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We are right in the middle of an uncomfortable controversy over wiretapping, phone record snooping, and email eavesdropping by law enforcement and/or military agencies – most notably the National Security Administration. Americans are seeking to find the right balance in regard to preserving constitutional freedoms while giving the government the tools it needs to ensure security and protection. Meanwhile consumers are debating whether marketing companies have the legitimate right to monitor their movements and personal browsing habits on the Internet through various digital tracking technologies.
Everyone wants to have individual control over how and when their personal information is shared, so that the decision is theirs – not someone else’s. That’s why it was so disturbing for Americans to read that one of the leading credit card companies in the world thinks it has the right to show up on a customer’s doorstep or workplace whenever they want. Many folks don’t even want their friends or relatives to show up unannounced – and they definitely don’t want their bank to either!
Capital One’s New “Personal Visitation” Policy
The news broke in late February when the Los Angeles Times published a feature article by business columnist David Lazarus with the headline, “Capital One says it can show up at cardholders’ homes, workplaces.”
According to the article, Capital One had updated their cardholder agreement contract by adding a clause that says “we may contact you in any manner we choose.” They went on to specify that the contact could take the form of calls, emails, texts, or a “personal visit” and that the visitation could occur “at your home and at your place of employment.”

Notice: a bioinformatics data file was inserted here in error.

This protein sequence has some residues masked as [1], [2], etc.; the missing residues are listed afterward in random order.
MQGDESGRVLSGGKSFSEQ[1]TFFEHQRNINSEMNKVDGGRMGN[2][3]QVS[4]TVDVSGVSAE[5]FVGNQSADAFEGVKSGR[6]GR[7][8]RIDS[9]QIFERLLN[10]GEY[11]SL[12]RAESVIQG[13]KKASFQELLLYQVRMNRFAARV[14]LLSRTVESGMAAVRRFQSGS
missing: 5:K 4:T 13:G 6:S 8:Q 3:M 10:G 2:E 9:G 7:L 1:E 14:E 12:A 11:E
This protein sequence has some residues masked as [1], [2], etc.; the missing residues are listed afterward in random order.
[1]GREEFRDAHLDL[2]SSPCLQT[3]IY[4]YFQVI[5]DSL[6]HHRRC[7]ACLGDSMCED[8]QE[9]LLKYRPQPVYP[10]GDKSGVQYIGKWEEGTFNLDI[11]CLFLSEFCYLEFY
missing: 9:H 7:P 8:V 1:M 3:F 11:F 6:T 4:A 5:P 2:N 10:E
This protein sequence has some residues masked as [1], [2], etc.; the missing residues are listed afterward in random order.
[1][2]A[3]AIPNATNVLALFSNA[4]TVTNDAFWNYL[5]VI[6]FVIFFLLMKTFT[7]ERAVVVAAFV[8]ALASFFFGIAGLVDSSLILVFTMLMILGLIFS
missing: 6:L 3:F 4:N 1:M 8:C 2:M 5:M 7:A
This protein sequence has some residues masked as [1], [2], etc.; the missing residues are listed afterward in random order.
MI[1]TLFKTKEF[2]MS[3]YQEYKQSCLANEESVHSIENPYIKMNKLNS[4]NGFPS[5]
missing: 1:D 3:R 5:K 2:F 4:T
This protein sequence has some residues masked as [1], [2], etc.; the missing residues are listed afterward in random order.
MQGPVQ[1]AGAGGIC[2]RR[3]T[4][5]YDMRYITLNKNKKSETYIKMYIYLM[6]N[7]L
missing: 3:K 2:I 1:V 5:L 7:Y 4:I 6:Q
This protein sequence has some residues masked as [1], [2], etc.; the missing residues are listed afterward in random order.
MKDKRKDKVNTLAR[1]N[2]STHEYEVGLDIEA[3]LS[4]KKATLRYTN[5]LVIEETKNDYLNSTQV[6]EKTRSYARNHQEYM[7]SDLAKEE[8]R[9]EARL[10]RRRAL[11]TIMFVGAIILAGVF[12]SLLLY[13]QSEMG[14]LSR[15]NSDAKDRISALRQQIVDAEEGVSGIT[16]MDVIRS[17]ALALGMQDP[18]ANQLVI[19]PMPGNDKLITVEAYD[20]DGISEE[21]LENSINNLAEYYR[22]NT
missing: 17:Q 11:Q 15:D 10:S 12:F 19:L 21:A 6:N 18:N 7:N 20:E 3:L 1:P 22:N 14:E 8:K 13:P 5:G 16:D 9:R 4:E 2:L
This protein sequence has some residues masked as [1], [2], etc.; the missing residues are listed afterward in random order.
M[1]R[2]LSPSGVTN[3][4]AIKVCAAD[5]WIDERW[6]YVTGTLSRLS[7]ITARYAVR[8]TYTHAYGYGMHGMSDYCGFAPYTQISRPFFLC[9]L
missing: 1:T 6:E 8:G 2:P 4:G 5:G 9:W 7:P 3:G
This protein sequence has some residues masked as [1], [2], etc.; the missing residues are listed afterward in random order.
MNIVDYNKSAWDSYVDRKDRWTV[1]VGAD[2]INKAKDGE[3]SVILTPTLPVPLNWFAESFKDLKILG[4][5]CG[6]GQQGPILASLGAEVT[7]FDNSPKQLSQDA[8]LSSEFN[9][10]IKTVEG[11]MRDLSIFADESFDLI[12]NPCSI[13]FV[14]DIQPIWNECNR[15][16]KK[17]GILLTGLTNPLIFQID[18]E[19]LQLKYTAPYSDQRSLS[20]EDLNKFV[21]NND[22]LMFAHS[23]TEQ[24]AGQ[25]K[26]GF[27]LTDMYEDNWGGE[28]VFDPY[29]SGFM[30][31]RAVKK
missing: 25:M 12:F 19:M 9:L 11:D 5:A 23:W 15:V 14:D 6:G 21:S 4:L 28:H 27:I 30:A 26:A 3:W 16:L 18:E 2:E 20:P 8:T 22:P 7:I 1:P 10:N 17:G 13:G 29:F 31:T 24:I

That’s probably getting too close for comfort to suit many cardholders who would rather close their Capital One accounts than agree to that sort of relationship. As the columnist pointed out, even the police need a court order to suddenly show up at your workplace for a personal chat. If the Internal Revenue Service has a beef with you, they have to first get a court order before they can pay a visit – and the IRS has incredible legal leeway and clout. As explained on the Federal Trade Commission website, there are also strict federal laws against bill collectors contacting you whenever and wherever they feel like it. “A debt collector may not contact you at inconvenient times or places,” the FTC says, “such as before eight in the morning or after nine at night, unless you agree to it. And collectors may not contact you at work if they’re told (orally or in writing) that you’re not allowed to get calls there.”
Beyond Visitation into Caller ID Suppression
Apparently Capital One prefers to fully exploit loopholes that say it is not against the law or a violation of the 4th Amendment for it to initiate this kind of contact. Not only does Capital One claim to have the right to pop in any time they please, but they take it to a whole ‘nother level with this disclosure found in the updated contract:
“We may modify or suppress caller ID and similar services and identify ourselves on these services in any manner we choose.”
The only reason a caller would resort to that kind of tactic is to coerce you into unwittingly picking up the phone when you do not want to talk to that particular caller. Resorting to that kind of trickery is not illegal, as long as you don’t do it to commit fraud or to harm somebody, but that doesn’t make it any less sleazy or unethical.
The Bottom Line
Consumers ultimately have control of their banking relationships in one important way; they have the power to decide with whom they want to do business with. When credit card companies start using tactics that resemble a preemptive strike, they risk alienating their customers by showing a complete lack of trust or regard for personal privacy. In the old days your bank or credit card company was grateful for your business and wanted to build a sustainable customer relationship based on mutual trust and respect.
Companies that still adhere to that kind of customer-centric philosophy, brand, and image are probably thrilled by this new Capital One “play hardball” approach. Thanks to Capital One’s recent customer relationship misstep, their competitors now have a fantastic opportunity to steal Capital One’s market share by just showing a modicum of sensitivity and being just a wee bit less creepy. Only time will tell whether Capital One reverses its controversial policy, or if the pendulum swings in the opposite direction and other companies start to follow Capital One’s lead by adopting this rather tyrannical and invasive approach.